Health-care breakthrough?

Robert Kuttner

January 05, 1993|By Robert Kuttner

HEALTH reform is urgently desired, but has been blocked by seemingly immovable fiscal and political realities. Now, however, a new approach has been embraced by the Clinton transition group, and could lead to a real breakthrough.

The fiscal blockage is that universal health care, Canadian-style, would shift some $500 billion now paid by employers and consumers onto the taxpayers. That would seem an astronomical tax increase, even though the new "taxes" would mostly replace health dollars now spent in other ways (insurance premiums, payroll deductions, out-of-pocket costs).

In the 1980s, this dilemma led many health reformers to reluctantly embrace a "play-or-pay" model, in which most coverage is provided by employers. Companies that already offer adequate health benefits would pay no new taxes; only those without health plans would pay, and the government would cover the unemployed.

But "play-or-pay" is administratively cumbersome. Also, it gives employers rather than consumers the choice of health plan, at a time when the turbulence of the economy makes your current employer an unreliable source of health coverage.

Politically, there has been a standoff between advocates of play-or-pay, supporters of a Canadian-style system, and major industries (notably the insurance industry) that prefer the status quo. And as long as the Reagan and Bush administrations held power, no legislation moved because the White House promised to veto any plan that cost new federal money.

Now comes a hybrid model rapidly gaining favor within the Clinton camp. It lacks a nice catchword, though some call it "managed competition."

The emerging model builds on work by Stanford University health economist Alain Einthoven, by California Insurance Commissioner John Garamendi, by my colleague Paul Starr, author of the recent "The Logic of Health Care Reform," and a group of Democratic senators led by Harris Wofford of Pennsylvania.

The basic innovation is something called a Health Insurance Purchasing Cooperative (HIPC), which blends elements of play-or-pay with a Canadian approach. Every region would have one such HIPC. Employers could provide their own health plans, but most would find it more cost-effective to pay premiums to the HIPC; the federal government would provide funds to subsidize small business costs, the poor and unemployed.

But unlike play-or-pay, in which money would go from the employer to a health insurance company, under the new approach virtually all money would funnel through the HIPC. And all consumers, all doctors and hospitals, would be in one financial system, though there would still be competing health-delivery plans.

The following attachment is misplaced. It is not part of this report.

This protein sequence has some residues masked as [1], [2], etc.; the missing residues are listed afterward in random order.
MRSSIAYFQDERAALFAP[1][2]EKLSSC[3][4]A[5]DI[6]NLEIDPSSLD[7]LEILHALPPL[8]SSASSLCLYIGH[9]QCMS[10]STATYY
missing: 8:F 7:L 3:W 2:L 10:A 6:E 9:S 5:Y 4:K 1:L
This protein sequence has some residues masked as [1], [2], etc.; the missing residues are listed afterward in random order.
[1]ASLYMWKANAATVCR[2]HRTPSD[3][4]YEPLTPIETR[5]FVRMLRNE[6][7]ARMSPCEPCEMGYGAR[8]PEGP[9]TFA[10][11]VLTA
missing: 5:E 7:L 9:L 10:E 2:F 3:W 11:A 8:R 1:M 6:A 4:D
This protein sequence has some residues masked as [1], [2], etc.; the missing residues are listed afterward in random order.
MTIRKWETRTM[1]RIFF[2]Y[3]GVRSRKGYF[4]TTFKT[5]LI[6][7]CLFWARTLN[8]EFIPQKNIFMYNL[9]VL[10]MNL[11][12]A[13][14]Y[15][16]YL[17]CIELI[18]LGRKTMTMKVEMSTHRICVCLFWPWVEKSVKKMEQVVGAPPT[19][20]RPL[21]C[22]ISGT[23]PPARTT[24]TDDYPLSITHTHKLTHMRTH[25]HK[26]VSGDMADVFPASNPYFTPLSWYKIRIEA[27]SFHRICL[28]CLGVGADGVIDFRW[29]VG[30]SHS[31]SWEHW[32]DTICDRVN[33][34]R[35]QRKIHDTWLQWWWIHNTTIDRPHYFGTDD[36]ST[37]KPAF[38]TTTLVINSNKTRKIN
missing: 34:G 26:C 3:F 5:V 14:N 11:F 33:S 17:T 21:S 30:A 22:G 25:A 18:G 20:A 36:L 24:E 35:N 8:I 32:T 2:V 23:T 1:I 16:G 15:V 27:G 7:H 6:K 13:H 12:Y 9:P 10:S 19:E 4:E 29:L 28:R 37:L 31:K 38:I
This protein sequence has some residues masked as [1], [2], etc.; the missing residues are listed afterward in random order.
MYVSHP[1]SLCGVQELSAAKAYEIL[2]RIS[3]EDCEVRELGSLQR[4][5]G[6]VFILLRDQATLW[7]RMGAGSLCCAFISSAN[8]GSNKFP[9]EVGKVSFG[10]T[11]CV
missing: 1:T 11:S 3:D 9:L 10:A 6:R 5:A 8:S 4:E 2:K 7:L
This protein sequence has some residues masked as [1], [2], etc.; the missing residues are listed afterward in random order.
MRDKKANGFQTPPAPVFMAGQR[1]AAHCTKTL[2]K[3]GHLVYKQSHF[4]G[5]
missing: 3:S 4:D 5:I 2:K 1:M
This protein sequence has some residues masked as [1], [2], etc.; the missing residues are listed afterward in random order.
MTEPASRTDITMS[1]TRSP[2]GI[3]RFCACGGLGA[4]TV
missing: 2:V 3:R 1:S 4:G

The regional HIPC would certify acceptable plans, impose an overall budget cap on health outlays, and bargain with doctors, hospitals and plans to hold down total costs. Consumers, rather than employers, could choose their health plan. Nobody could be turned down based on a "pre-existing condition," and there would be no gap in coverage if you lost your job.

Health plans would be reimbursed by the HIPC based on the demographic and health profile of their members, and not procedure-by- procedure.

This would give providers an incentive to hold down costs rather than gold-plate treatments in order to maximize reimbursements.

This idea, though imaginative, is not without political and substantive flaws. Purist defenders of the Einthoven "managed competition" approach say the new hybrid plan imposes too much regulation, while advocates of a Canadian system say it artificially divides consumers into multiple health plans solely for the purpose of winning the political support of the health insurance industry (which would be put out of business under a Canadian system).

A substantive problem is that a consumer enrolled in Plan A could not freely visit a doctor from Plan B, while in Canada any consumer is free to visit any doctor. A further criticism is that the system of reimbursements based on the membership profile of a given plan would give health entrepreneurs an incentive to beat the system through selective recruitment of members.

Moreover, say critics, if we can disguise a tax increase by having employers pay money to a regional HIPC, why not have them pay the same money to a Canadian-style public authority?

Still, even with its flaws, this approach is ingenious and may offer the long-awaited political breakthrough. It would provide universal care and most of the benefits of the Canadian system, but without inviting a united front of industry opposition or requiring an unattainable tax hike. It may be the best we can attain under the circumstances.

The several key health industries -- doctors, hospitals, insurance companies -- seem receptive to some version of this approach. The devil, of course, is in the details. Some forms of "managed competition" would not be worth having. For example, if the system lacked truly universal coverage, or allowed insurers to discriminate among the sick and the well, or failed to cap costs, it would be worse than nothing.

The stars seem momentarily aligned, but the window will not stay open very long. As this approach is fashioned into legislation and runs the inevitable gauntlet of congressional committees and interest groups, it will take all of President-elect Clinton's political acumen to bring home a good package.

Robert Kuttner writes a column on economic matters.

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